Now : Time

02019-06-12 | Ottmar, Philosophy | 1 comment

The following is a post from September 2009, slightly edited:

Time has changed, or should I say our perception of time and especially our use of time has evolved. A long time ago we used to say “I’ll see you in Spring,” then we might have said “I’ll see you at the beginning of the third moon,” which became “I’ll wait for you during the second week of the seventh month,” until we arrived here: “I’ll meet you at 6:15, and don’t be late – I’ll only wait 10 minutes.”

The grid has narrowed, from a year to a nanosecond, and the hatch-marks are so close now that we can barely distinguish them. if your watch slows just a little bit you miss your appointment – unless you are a doctor: they are ALWAYS late for your appointment.

Is time an eternal and infinite and mysterious NOW or is it this finely hatched grid we have superimposed?

Of course it is both. The present moment versus measured time is also poetry versus data, which is also beauty versus information, or being versus having…

The moment, that now is poetry. The grid we superimpose is data. And isn’t that we seem to do to everything? Aren’t we choking all beauty with our grids, our data? Music and books have lost their magical beauty and have been reduced to data files and streams. Is it a teeter-totter that swings back and forth? Now towards poetry, now towards data? After these decades of reduction, will decades of expansion follow?

And that thought brings me to this: what do we need to change, what can we change?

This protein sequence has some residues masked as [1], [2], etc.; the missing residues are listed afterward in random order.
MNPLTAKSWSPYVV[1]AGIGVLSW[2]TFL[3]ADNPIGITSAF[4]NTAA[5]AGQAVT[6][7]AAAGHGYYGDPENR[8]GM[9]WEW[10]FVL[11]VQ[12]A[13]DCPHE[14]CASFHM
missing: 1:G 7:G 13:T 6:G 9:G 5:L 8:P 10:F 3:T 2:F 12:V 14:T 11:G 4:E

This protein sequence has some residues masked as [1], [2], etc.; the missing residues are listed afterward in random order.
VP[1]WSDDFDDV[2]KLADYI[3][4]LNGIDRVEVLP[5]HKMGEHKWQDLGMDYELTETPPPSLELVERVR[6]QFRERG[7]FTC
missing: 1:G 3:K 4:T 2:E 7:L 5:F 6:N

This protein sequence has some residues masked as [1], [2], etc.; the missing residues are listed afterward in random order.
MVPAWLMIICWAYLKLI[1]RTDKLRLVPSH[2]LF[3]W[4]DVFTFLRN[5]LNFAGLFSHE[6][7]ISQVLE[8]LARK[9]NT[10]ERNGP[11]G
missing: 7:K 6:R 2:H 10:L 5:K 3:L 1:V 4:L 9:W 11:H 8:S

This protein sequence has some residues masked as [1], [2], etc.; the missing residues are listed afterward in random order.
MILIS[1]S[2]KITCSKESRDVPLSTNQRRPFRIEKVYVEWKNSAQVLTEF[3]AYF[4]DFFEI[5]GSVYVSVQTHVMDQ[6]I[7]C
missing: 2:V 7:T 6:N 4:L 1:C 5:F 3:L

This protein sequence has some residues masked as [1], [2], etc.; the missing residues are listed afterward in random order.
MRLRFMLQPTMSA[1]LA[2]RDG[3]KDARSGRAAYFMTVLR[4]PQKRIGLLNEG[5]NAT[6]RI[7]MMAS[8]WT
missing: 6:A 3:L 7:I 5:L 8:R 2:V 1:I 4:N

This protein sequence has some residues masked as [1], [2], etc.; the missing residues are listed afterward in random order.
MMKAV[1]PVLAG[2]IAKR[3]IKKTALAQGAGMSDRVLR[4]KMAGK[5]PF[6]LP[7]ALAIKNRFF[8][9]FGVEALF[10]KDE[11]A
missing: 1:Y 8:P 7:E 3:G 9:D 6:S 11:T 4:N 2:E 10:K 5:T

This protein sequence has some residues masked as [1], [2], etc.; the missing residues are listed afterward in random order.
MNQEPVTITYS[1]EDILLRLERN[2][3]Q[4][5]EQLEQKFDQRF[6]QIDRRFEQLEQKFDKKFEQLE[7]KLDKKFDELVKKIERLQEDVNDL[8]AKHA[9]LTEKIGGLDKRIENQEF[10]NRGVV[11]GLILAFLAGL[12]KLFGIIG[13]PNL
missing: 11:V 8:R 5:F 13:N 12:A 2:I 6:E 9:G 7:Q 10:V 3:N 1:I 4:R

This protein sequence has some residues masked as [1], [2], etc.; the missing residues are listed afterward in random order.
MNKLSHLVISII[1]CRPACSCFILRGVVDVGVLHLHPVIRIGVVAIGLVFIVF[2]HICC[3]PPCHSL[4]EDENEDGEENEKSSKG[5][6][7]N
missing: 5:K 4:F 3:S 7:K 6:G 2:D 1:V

Perhaps we can sometimes choose walking and biking over driving, like choosing to vacation in an area we can discover on foot or bicycle, as opposed to doing ten cities in two weeks. Perhaps we can discover ways to counteract the tightening noose of time that we are ourselves superimposing on our world. If we can insert a little space into our time, little balloons of NOW, those spaces will act like airbags in cars that save us from a collision… they will create little bubbles within the tightening net of measured time.

1 Comment

  1. Jane Katz

    I remind myself to put space between things. After one small action, I take a brief beat or two to consciously inhale, exhale, notice what my hands and feet are touching, and observe a quality in my surroundings. A phenomenon: I seem to accomplish things more quickly than I do when I forget to take the spaces.

    Spaces in a line of music, called “rests,” are crucial to the design of the music, and I notice that spaces inserted in spoken lines increase the impact and clarity of the speaker’s communication.

    Spaces are fun!


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